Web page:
Originally Published by the Leader Post, May 8, 2015
By Terrence McEachern
REGINA — Zebra and Quagga Mussels have been recently discovered in Lake Winnipeg, but these invasive species have not made their way into Saskatchewan’s aquatic systems.
And the provincial government wants to keep it that way.
“The biggest common thing with aquatic invasive species is the impact on the native aquative community and the native species that are present. However, in the case of the invasive mussels … not only can they have influence on the aquatic ecosystem but also water related infrastructure that has economic implications as well,” Chad Doherty, a fisheries biologist with the province, said Thursday.
To mark the start of Aquatic Invasive Species Awareness Week on Sunday, the province announced that it will be stopping vehicles with boats to inspect for Zebra and Quagga mussels. The province is encouraging residents to clean, drain and dry their boats and fishing equipment before entering Saskatchewan. If an invasive species is found, conservation officers can quarantine the vehicle and remove mussels with a mobile decontamination spraying unit on the back of a trailer.
Zebra and Quagga Mussels
What they do: Consume massive amounts of algae and microscopic organisms resulting in permanent changes to lake ecosystems and the food chain. They can also clog boat engines and water intake pipes, including pipes at a lakeside cottage.
Where are they found: Discovered in the Great Lakes in the 1980s and spread to parts of the U.S. Recently found in Lake Winnipeg.
Fishhook and Spiny Waterfleas
What they do: Threaten ecosystems by compete with native fish for food. They also collect along fishing lines. They can be transported into the Saskatchewan similar to Zebra or Quagga Mussels by clinging to boats or fishing equipment. Because of the sharp or spiny external features, fish cannot feed on them.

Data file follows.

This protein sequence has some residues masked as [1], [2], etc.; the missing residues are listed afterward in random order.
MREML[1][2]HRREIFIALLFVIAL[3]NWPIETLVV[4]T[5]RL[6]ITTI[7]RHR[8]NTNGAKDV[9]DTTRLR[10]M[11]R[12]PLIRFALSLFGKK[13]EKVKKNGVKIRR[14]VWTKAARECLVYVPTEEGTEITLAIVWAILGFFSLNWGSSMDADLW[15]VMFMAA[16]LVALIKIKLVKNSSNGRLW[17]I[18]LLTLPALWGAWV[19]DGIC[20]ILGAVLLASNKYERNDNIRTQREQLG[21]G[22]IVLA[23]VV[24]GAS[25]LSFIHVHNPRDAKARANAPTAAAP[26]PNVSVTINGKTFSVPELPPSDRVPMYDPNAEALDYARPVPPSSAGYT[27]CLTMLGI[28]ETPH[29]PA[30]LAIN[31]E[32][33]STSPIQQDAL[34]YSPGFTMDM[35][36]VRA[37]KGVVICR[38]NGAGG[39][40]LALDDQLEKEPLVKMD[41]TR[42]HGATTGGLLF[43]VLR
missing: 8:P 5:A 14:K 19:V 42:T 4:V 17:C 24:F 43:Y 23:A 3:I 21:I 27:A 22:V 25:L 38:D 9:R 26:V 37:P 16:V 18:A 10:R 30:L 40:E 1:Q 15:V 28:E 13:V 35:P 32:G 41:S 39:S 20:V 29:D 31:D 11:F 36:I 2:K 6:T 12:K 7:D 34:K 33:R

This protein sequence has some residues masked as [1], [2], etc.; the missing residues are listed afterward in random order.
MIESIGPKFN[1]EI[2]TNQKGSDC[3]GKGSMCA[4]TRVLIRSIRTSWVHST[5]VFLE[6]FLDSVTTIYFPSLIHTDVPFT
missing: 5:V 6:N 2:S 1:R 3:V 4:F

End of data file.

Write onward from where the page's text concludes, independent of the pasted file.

Where are they found: Discovered in the Great Lakes in the early 1980s. Waterfleas have since moved to parts of the U.S.
What they do: Parasite that competes with other parasites in the intestines for nutrients. Can affect a fish’s growth and health.
Where they are found: Great Lakes, parts of the U.S. and Lake Winnipeg.
New Zealand Mudsnail
What they do: Similar to the invasive mussels in that they can cling to boats and intake pipes.
Where are they found: Mainly the Southern U.S.
What they do: More aggressive than native species of crayfish. Affect fish populations by feeding on eggs and young fish. Also feed on aquatic plants.
Where are they found: Mainly in the U.S. but has also been discovered in Ontario and Manitoba.
What they do: Predatory fish that affects ecosystems by eating insect larvae, small crustaceans, frogs, small reptiles, other birds and at times small birds and mammals. No natural predators. Capable of moving on land using their pectoral fins and can live for days out of water.
Where are they found: Native to China and Siberia and have been reportedly discovered in North America. In 2011, the province banned the import and sale of Northern Snakeheads.
Sources: Saskatchewan Ministry of Environment and the Saskatchewan Invasive Species Council
Photo courtesy of Saskatchewan Ministry of Environment and the Saskatchewan Invasive Species Council